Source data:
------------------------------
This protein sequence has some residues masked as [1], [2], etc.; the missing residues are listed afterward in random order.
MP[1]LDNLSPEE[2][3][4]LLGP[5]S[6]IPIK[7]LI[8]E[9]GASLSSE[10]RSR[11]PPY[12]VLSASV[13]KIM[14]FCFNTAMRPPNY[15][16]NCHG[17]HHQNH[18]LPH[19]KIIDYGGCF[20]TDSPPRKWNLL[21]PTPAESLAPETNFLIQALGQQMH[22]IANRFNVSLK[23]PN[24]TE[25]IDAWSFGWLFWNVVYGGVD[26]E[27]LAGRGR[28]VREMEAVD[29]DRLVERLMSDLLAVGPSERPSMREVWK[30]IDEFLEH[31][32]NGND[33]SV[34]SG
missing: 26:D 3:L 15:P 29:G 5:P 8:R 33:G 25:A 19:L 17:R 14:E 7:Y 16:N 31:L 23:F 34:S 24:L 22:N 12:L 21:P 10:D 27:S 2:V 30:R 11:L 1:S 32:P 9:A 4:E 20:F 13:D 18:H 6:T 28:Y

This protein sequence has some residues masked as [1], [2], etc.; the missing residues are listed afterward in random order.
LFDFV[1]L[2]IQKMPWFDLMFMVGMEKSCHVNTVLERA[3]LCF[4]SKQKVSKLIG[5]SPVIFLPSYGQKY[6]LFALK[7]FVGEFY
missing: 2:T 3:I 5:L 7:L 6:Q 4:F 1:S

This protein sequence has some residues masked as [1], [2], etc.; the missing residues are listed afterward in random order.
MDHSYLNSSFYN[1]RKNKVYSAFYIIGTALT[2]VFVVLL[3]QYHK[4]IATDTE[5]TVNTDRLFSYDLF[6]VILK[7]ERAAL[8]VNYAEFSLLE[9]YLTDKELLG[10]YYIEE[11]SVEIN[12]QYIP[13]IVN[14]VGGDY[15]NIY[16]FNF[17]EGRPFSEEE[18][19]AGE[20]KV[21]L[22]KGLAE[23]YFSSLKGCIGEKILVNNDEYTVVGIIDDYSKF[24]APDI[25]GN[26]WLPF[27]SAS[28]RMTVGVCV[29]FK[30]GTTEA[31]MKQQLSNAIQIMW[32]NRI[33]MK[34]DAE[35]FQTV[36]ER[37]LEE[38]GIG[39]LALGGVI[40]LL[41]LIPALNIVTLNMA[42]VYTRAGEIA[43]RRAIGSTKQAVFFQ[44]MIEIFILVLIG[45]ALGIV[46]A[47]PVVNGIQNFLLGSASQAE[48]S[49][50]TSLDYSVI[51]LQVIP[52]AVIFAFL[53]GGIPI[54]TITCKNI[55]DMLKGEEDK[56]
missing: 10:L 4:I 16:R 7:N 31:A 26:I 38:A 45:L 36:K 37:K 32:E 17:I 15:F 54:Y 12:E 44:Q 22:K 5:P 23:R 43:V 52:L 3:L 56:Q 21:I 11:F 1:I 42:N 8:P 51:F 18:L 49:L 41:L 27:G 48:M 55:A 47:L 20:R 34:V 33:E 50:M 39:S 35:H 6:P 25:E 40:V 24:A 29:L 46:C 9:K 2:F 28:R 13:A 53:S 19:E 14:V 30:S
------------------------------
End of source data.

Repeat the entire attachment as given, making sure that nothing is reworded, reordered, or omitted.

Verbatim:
This protein sequence has some residues masked as [1], [2], etc.; the missing residues are listed afterward in random order.
MP[1]LDNLSPEE[2][3][4]LLGP[5]S[6]IPIK[7]LI[8]E[9]GASLSSE[10]RSR[11]PPY[12]VLSASV[13]KIM[14]FCFNTAMRPPNY[15][16]NCHG[17]HHQNH[18]LPH[19]KIIDYGGCF[20]TDSPPRKWNLL[21]PTPAESLAPETNFLIQALGQQMH[22]IANRFNVSLK[23]PN[24]TE[25]IDAWSFGWLFWNVVYGGVD[26]E[27]LAGRGR[28]VREMEAVD[29]DRLVERLMSDLLAVGPSERPSMREVWK[30]IDEFLEH[31][32]NGND[33]SV[34]SG
missing: 26:D 3:L 15:P 29:G 5:P 8:R 33:G 25:A 19:L 17:R 14:E 7:Y 16:N 31:L 23:F 34:S 24:L 22:N 12:L 21:P 10:D 27:S 2:V 30:R 11:L 1:S 32:P 9:A 4:E 20:F 13:D 18:H 6:T 28:Y

This protein sequence has some residues masked as [1], [2], etc.; the missing residues are listed afterward in random order.
LFDFV[1]L[2]IQKMPWFDLMFMVGMEKSCHVNTVLERA[3]LCF[4]SKQKVSKLIG[5]SPVIFLPSYGQKY[6]LFALK[7]FVGEFY
missing: 2:T 3:I 5:L 7:L 6:Q 4:F 1:S

This protein sequence has some residues masked as [1], [2], etc.; the missing residues are listed afterward in random order.
MDHSYLNSSFYN[1]RKNKVYSAFYIIGTALT[2]VFVVLL[3]QYHK[4]IATDTE[5]TVNTDRLFSYDLF[6]VILK[7]ERAAL[8]VNYAEFSLLE[9]YLTDKELLG[10]YYIEE[11]SVEIN[12]QYIP[13]IVN[14]VGGDY[15]NIY[16]FNF[17]EGRPFSEEE[18][19]AGE[20]KV[21]L[22]KGLAE[23]YFSSLKGCIGEKILVNNDEYTVVGIIDDYSKF[24]APDI[25]GN[26]WLPF[27]SAS[28]RMTVGVCV[29]FK[30]GTTEA[31]MKQQLSNAIQIMW[32]NRI[33]MK[34]DAE[35]FQTV[36]ER[37]LEE[38]GIG[39]LALGGVI[40]LL[41]LIPALNIVTLNMA[42]VYTRAGEIA[43]RRAIGSTKQAVFFQ[44]MIEIFILVLIG[45]ALGIV[46]A[47]PVVNGIQNFLLGSASQAE[48]S[49][50]TSLDYSVI[51]LQVIP[52]AVIFAFL[53]GGIPI[54]TITCKNI[55]DMLKGEEDK[56]
missing: 10:L 4:I 16:R 7:N 31:A 26:I 38:A 45:L 36:K 37:K 32:E 17:I 15:F 54:Y 12:E 44:Q 22:K 5:P 23:R 43:V 52:L 3:L 56:Q 21:I 11:F 1:I 42:N 8:P 51:F 18:L 49:L 41:L 27:G 48:M 55:A 47:L 20:R 34:V 33:E 50:M 39:S 35:H 6:P 25:E 40:V 24:A 29:L 46:C 9:K 2:F 28:R 13:A 53:S 19:E 14:V 30:S